Despite the ridiculousness coming out of the American political establishment these days and the atrocious excuse for a role model1 that that makes: YOU DO NOT NEED TO LIE ON YOUR MBA APPLICATIONS.
Here’s a story from Air Force vet turned product marketer turned entrepreneur turned professor Steve Blank about how he was told to lie on his resume by a recruiter in the early days of his tech career.
You already know how EssaySnark feels about ethics, as in, applying to Columbia during their binding Early Decision option while simultaneously applying to Harvard (and conveniently not mentioning it to us — great way to make us remember you negatively forever): If you are planning to apply to Harvard, then you cannot apply to Columbia during Early Decision. Full stop, end of story, your application strategy is now decided. Columbia will be Regular Decision for you. This is not a question of strategy, it’s a question of ETHICS. Same deal with writing your own letters of recommendation. It may seem like the easy way to go, but it is completely inappropriate (aka unethical) and a massively bad idea.
Lying is in the same category. Besides the fact that it’s wrong2, it’s simply not necessary.
If you think lying on your apps is a trivial matter that does not affect anyone — especially when you see people in power lying blatantly on a daily basis with apparently no repercussions for it — we have to ask you to think again.
Lying degrades your moral core.
Lying works against the only system of trust and decency that we have as individuals interacting in this vast universe of uncertainty. It corrodes relationships.
Lying is disrespectful to the person you are lying to.
Lying is arrogant.
Lying is desperate.
Lying is cheating.
Lying is fooling one person only, and that person is you.
Maybe you’ll lie on your apps and you’ll get in. And then you have to go through life knowing that you lied, that you did not get in on your own honest merits.
If you’re a liar, then we can guarantee that it’s because you do not think highly of yourself. You most likely feel very poorly about yourself indeed. Do you think lying to cover up some perceived flaw will make that flaw go away?
No, it compounds the flaw. Now you have a known defect, and you have layered a lie on top of it.
You know you did it, and man that’s a lousy feeling to have. Plus, what if someone finds out?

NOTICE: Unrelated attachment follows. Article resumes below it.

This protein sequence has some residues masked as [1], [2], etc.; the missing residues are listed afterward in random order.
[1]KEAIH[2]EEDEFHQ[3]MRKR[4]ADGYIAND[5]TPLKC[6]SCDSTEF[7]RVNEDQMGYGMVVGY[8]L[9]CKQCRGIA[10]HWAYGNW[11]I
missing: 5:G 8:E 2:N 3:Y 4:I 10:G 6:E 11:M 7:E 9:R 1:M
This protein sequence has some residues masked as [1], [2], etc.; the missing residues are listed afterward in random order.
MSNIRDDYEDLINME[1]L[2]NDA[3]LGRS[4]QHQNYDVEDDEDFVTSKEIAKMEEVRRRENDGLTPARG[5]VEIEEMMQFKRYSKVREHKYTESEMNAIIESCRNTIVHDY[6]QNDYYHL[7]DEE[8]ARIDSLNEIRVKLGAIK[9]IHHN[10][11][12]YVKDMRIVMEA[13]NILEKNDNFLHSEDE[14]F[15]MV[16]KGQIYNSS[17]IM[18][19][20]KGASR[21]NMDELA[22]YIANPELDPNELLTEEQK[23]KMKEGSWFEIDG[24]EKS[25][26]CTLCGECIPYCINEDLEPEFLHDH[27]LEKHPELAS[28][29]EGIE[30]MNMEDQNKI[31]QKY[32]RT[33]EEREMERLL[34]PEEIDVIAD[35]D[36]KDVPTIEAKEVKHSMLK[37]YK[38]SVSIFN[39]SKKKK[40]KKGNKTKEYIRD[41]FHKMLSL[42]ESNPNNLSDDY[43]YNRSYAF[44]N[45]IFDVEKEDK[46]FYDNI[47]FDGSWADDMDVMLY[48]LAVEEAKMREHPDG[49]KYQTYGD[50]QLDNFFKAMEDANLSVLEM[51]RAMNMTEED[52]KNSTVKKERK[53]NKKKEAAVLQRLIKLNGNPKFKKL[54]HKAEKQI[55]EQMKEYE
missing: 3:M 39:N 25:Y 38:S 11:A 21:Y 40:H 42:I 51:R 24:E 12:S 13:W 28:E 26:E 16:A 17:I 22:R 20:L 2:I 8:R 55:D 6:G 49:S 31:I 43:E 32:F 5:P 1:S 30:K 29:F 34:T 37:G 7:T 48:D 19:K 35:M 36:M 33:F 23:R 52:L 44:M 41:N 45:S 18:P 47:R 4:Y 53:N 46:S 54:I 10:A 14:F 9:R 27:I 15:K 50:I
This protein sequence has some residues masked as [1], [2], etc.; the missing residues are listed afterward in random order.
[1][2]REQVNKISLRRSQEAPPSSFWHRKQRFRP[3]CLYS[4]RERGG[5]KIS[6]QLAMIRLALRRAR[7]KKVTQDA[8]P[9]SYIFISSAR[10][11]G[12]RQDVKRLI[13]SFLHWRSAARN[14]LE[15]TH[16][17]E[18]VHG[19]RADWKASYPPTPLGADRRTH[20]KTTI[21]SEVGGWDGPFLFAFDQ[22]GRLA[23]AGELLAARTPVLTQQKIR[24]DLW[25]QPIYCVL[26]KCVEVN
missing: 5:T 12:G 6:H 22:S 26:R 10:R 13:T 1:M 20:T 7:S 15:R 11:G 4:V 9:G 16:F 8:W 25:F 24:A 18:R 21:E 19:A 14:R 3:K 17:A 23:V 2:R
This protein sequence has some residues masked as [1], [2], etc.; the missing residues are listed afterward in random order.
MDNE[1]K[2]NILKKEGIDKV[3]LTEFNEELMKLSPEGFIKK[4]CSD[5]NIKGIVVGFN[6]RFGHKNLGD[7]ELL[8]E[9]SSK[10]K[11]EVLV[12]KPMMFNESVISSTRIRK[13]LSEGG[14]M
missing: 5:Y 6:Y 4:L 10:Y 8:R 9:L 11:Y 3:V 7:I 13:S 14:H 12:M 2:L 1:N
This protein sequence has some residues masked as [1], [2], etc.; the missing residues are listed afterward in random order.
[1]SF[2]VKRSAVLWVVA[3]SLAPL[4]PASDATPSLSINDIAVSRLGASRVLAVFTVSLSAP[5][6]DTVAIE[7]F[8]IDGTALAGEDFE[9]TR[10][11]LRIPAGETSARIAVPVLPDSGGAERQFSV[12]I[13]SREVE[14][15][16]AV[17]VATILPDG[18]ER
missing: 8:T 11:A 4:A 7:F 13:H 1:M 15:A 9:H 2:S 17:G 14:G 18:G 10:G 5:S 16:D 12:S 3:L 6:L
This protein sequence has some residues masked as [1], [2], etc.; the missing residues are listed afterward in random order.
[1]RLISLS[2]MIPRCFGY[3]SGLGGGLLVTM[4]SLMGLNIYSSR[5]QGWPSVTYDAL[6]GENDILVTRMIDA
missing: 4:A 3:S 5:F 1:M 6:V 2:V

You may think that lying is a victimless crime. No harm, no foul, right?
No. The victim is you. It affects who you are and makes you less honorable each time you do it.
What more do you have to carry through this life than your honor? What else is there if not self-respect and decency?
It doesn’t matter if you know someone who lied and got in. We’re talking about YOU.
We are up on a soap box because we care about such things, and we believe strongly that in order for the world to become a better place, that ALL OF US need to make a contribution to that, individually, in our everyday lives and the actions we take. Doesn’t matter where you fall on the political spectrum, it’s up to us as individuals to change the world.
Lying matters, because it’s your own individual stance. Are you choosing to operate with the truth as the foundation of your life? If not, what are you trading it for?
It’s kind of like John McCain’s3 speech to the Senate this week where he said this :
“I hope we can again rely on humility, on our need to cooperate, on our dependence on each other to learn how to trust each other again and by so doing better serve the people who elected us. Stop listening to the bombastic loudmouths on the radio and television and the Internet. To hell with them. They don’t want anything done for the public good. Our incapacity is their livelihood.” [emphasis added]
He was addressing his fellow lawmakers, but boy oh boy does EssaySnark appreciate the sentiment. To hell with them. Can we learn how to trust each other again?